It was a hoppy good time at the second annual Beeping Easter Egg Hunt. A partnership between the Edmonton Police Service (EPS) and Edmonton Police Foundation (EPF), this fun event allows kids with visual impairment and blindness to participate in the age-old game of an Easter egg hunt.
“The beeping eggs allow them to be independent and build self-confidence and do the activity by themselves using auditory cues as opposed to visual cues,” said event organizer Detective Ryan Katchur.
Members of the EPS Bomb Unit created the plastic eggs, which emit a beeping sound. The event is adapted from the Rachel Project in the United States.
“Being among the kids brings policing down to a human level,” Superintendent Nicole Chapdelaine said. “It allows us to kind of get away from our day-to-day job and the function that we all do and bring us back to the core reason why a lot of us have joined policing. To be with community. To serve the community.”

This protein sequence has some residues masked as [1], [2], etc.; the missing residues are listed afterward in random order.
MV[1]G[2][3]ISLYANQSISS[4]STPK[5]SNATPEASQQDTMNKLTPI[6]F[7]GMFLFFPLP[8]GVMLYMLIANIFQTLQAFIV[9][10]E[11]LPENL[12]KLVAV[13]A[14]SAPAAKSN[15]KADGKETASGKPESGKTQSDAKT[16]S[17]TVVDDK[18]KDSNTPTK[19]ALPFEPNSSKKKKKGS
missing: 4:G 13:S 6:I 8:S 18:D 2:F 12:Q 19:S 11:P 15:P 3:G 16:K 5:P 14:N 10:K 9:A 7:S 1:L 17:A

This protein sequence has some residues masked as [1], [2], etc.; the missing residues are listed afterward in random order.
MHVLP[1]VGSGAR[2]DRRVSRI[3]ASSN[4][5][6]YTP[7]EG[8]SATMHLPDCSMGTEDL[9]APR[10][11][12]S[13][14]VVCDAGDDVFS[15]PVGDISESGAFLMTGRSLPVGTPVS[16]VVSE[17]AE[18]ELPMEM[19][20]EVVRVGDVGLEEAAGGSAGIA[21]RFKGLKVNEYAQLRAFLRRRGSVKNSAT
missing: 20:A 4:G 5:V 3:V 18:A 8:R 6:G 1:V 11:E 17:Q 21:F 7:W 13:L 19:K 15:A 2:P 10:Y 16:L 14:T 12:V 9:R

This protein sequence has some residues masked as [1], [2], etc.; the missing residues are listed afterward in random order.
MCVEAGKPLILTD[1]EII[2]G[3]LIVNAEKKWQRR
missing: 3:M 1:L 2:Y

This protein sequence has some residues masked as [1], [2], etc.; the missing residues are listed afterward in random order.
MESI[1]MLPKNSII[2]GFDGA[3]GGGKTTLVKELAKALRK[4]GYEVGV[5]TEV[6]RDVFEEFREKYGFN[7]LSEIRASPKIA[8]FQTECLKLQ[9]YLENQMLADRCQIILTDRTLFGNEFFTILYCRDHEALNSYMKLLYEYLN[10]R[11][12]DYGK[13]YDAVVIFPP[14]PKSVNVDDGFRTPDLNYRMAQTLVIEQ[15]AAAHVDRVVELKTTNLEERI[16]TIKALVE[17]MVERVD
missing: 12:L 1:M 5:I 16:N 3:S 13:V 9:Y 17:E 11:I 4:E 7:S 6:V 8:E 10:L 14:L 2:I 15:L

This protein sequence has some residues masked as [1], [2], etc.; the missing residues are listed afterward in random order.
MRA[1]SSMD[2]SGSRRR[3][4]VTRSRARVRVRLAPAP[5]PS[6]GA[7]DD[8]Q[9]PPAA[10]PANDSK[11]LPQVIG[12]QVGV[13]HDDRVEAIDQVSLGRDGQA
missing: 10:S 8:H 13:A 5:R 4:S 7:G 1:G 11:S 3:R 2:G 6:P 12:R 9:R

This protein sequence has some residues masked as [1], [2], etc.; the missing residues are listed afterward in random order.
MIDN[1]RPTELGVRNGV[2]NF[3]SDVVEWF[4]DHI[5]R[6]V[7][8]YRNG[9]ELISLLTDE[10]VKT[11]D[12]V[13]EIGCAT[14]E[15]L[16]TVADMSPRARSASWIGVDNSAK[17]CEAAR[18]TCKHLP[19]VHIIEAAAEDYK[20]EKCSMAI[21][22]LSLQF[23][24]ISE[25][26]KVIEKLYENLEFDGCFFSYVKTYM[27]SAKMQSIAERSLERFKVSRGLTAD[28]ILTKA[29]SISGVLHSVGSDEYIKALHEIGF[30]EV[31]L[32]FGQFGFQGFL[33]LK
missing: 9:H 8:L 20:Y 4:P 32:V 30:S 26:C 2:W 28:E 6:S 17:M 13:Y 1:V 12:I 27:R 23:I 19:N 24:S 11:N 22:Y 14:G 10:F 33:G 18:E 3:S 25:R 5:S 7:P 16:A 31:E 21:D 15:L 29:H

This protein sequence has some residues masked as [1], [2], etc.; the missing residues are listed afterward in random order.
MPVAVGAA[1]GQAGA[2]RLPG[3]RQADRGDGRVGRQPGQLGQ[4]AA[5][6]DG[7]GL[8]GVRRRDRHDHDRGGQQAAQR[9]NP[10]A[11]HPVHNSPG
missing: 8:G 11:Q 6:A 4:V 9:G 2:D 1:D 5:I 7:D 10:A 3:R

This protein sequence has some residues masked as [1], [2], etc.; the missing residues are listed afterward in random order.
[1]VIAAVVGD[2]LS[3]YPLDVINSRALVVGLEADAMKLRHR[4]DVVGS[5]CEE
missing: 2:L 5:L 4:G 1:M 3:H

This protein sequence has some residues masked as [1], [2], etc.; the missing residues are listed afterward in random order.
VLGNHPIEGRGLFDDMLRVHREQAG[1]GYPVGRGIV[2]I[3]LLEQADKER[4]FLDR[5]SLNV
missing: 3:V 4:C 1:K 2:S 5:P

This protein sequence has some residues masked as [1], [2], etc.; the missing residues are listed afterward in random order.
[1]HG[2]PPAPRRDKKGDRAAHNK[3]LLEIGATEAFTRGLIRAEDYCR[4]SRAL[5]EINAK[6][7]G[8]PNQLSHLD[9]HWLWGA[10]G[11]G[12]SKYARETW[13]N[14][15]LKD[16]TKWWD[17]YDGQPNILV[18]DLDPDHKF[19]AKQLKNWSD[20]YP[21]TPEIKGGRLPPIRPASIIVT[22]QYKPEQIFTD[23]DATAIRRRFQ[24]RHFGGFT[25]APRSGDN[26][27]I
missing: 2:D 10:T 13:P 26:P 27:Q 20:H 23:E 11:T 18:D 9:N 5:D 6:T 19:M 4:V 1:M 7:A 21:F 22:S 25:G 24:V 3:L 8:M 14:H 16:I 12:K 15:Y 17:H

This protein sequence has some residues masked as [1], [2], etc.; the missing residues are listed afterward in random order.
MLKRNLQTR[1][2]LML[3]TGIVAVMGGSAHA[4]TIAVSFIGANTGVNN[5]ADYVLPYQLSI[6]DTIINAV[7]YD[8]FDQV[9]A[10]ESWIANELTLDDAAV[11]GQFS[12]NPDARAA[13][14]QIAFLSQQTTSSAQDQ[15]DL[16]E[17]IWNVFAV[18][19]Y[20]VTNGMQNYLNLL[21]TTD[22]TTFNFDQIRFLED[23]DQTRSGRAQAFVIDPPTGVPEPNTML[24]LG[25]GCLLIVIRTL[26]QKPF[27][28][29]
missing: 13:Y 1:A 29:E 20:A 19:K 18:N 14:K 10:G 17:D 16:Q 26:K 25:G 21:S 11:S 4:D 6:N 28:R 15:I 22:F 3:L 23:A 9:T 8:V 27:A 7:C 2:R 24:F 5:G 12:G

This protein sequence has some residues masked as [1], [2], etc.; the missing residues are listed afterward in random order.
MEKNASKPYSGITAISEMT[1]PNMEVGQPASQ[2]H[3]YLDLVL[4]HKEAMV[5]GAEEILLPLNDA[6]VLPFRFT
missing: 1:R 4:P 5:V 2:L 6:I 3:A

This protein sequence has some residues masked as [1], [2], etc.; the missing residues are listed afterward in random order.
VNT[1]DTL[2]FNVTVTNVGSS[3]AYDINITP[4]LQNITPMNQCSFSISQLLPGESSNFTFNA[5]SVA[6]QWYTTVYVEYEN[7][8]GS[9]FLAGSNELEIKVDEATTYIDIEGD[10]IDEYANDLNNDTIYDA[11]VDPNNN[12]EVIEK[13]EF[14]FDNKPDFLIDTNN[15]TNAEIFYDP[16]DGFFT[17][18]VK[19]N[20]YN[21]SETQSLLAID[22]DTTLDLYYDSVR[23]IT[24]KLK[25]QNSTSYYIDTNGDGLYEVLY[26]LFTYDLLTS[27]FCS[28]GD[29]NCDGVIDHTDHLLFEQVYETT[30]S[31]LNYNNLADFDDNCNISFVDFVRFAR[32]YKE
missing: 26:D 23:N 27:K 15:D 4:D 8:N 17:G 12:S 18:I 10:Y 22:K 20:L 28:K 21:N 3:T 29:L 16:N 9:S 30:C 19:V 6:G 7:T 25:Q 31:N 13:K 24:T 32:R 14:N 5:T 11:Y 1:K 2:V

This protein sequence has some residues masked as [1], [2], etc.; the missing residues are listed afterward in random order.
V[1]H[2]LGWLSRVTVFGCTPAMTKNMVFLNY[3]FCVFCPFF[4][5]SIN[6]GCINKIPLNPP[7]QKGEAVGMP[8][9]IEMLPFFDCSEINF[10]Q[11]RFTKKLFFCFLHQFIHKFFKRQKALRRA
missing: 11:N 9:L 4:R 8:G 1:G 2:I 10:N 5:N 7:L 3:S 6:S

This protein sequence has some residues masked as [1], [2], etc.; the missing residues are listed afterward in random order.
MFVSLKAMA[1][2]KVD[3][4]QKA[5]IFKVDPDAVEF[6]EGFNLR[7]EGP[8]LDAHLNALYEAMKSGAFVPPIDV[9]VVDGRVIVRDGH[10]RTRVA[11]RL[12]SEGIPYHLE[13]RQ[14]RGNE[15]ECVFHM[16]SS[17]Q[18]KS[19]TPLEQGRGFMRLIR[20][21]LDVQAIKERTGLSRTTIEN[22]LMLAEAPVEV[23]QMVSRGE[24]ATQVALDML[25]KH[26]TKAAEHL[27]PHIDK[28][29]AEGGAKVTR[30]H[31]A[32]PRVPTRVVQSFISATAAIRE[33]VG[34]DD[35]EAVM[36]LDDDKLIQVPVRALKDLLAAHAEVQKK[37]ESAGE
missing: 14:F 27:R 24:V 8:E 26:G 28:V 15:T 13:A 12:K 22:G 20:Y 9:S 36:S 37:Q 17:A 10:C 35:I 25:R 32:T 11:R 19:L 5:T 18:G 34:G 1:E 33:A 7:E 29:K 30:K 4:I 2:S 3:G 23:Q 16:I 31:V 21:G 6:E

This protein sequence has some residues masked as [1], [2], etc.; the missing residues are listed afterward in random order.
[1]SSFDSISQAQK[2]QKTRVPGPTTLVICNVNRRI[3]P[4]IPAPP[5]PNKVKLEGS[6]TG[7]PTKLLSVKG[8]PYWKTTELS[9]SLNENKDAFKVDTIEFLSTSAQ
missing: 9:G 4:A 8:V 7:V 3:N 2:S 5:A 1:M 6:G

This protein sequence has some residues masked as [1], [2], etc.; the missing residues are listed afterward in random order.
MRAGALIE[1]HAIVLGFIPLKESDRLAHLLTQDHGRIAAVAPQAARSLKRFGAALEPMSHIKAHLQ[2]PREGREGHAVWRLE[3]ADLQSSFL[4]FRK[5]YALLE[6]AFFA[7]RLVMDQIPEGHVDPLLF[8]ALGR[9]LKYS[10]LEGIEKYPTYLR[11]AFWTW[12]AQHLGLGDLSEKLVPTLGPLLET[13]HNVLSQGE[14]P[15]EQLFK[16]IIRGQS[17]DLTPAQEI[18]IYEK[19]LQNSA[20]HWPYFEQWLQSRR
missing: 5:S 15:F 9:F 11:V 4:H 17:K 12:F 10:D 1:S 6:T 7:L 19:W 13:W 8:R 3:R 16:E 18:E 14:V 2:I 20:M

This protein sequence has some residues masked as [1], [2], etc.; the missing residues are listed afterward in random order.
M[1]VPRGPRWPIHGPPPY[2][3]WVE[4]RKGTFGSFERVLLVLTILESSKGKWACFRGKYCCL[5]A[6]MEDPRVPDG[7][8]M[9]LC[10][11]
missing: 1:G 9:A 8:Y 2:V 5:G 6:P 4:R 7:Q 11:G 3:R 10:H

As one parent of a visually impaired child put it: “It’s a huge, huge event for our family and for all the other children that we know with visual impairments. So, thank you very much to the Edmonton Police Service and Edmonton Police Foundation.”